a Starch was dusted on the right external ear canal with dried povidone. b starch was dusted on the left external ear canal with dried povidone

Fig. 3

a Positive Minor’s starch iodine test over right external ear canal. b Positive Minor’s starch iodine test over left external ear canal

The initial treatment of aluminum trichloro-hexahydrate topical application could only relieve the symptoms temporarily. The symptoms reoccurred if the patient stopped using the medication. For long-term results, he was offered for botulinum toxin injection; however, the patient was not keen on botulinum toxin injection or any other surgical intervention.


Frey’s syndrome is believed to be caused by aberrant reinnervation of nerve. These regenerating nerve fibers sometimes fail to find proper distal channels and may penetrate other severed nerve fibers which have different functions. The condition can occur after parotidectomy, submandibular gland excision, mandibular condyle trauma, obstetric trauma by forceps or local infection disturbed the local neuropathway anatomy. As a result, the parasympathetic impulse of salivation causes the sympathetic responses of sweating and vasodilation. Only a few cases found in the literature review had been reported to have gustatory otorrhea, most of them had a prior history of trauma or surgery [4]. It is rare to occur without a previous history of disturbance of normal local anatomy due to surgery or trauma as shown in this case.

Since the intermediate and vagal nerves are adjacent to each other in the middle and external ear, other cross-innervation patterns may occur. Branches of the seventh, ninth, and tenth cranial nerves leave the middle ear to provide sensation and sudomotor innervation to the external auditory canal. While there are parasympathetic fibers to the salivary glands within the middle ear space, the crossover between these sudomotor and parasympathetic fibers is presumably the cause of the Frey’s syndrome seen in this patient, although no disruptive incident was found by history or physical examination.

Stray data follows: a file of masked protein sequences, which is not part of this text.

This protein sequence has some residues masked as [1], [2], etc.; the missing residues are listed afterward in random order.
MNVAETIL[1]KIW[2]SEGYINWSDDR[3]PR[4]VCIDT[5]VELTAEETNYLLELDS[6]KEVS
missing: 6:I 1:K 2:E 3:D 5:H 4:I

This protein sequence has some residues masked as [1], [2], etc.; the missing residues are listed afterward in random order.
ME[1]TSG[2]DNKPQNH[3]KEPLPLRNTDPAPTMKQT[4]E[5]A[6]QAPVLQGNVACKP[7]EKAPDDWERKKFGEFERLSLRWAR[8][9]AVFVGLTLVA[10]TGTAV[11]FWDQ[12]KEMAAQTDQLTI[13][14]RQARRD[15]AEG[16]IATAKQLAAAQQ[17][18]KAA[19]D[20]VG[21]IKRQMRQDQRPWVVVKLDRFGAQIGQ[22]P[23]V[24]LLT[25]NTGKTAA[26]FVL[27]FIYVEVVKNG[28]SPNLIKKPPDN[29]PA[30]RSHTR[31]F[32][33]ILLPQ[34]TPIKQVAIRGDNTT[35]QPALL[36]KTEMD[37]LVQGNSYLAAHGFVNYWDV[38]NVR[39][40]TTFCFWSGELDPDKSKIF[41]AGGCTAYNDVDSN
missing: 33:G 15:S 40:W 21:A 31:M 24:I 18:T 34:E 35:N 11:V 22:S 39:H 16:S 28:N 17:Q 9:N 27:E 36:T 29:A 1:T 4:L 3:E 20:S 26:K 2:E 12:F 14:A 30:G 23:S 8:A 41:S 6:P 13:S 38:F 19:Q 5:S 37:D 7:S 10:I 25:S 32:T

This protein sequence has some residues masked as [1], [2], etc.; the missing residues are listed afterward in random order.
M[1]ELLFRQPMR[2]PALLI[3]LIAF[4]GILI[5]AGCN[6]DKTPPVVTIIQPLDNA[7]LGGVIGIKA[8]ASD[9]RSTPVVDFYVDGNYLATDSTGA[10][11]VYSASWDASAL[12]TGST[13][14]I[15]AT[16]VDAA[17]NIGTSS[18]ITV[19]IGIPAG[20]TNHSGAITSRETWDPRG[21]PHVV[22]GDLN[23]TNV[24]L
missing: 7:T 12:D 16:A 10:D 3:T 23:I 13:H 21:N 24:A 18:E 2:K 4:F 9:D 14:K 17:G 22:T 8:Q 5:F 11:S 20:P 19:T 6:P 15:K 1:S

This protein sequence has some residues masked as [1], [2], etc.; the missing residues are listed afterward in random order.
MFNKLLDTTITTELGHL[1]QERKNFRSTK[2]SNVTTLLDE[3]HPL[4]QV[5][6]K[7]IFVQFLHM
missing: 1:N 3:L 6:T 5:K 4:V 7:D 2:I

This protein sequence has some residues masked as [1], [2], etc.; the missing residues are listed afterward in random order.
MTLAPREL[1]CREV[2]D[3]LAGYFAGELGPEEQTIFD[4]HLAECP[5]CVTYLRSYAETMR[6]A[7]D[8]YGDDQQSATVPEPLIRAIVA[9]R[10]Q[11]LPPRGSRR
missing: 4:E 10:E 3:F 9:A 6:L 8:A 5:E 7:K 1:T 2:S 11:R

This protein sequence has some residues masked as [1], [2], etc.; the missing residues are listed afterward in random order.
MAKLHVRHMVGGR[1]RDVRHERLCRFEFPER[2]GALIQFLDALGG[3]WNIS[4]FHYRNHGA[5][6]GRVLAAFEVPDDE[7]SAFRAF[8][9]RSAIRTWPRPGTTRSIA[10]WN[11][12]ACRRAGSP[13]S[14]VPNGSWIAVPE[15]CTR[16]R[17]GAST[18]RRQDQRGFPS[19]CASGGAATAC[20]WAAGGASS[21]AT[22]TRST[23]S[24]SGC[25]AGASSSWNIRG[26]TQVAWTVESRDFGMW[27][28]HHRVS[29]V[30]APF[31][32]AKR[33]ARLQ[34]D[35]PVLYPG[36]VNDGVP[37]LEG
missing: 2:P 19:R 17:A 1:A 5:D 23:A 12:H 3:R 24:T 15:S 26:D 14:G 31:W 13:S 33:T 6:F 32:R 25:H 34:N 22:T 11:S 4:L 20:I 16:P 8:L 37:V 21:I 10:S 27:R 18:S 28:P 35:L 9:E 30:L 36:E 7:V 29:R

Saito revealed in his dissected temporal bone specimen having clusters of regenerated fibers over the area of the chorda tympani and Arnold’s nerves in the tympanic cavity [4]. It had suggested a possibility of mixing and successful bridging of the chorda tympani nerves across a long gap [4]. In the specimen, some fibers are found to wander in various directions to the meatal skin, middle ear mucosa, and tympanic membrane [4]. Thus, it is possible cross-innervation syndrome among the nerves innervating the middle and external ear and leading to wet ear syndrome associated with gustatory stimulation of the tongue [4]. However, in our case, there is no significant history of chronic ear disease or ear surgery done before.

In the first reported case of Frey’s syndrome involving the external auditory canal, a spontaneous etiology was noted as well [2]. In the case, the skin of the external ear canal was excised as a method of treatment, and subsequent histological examination revealed hypertrophy of the sweat glands. The hypertrophy of sweat glands can be due to the effect of constant stimulation and active production of sweats.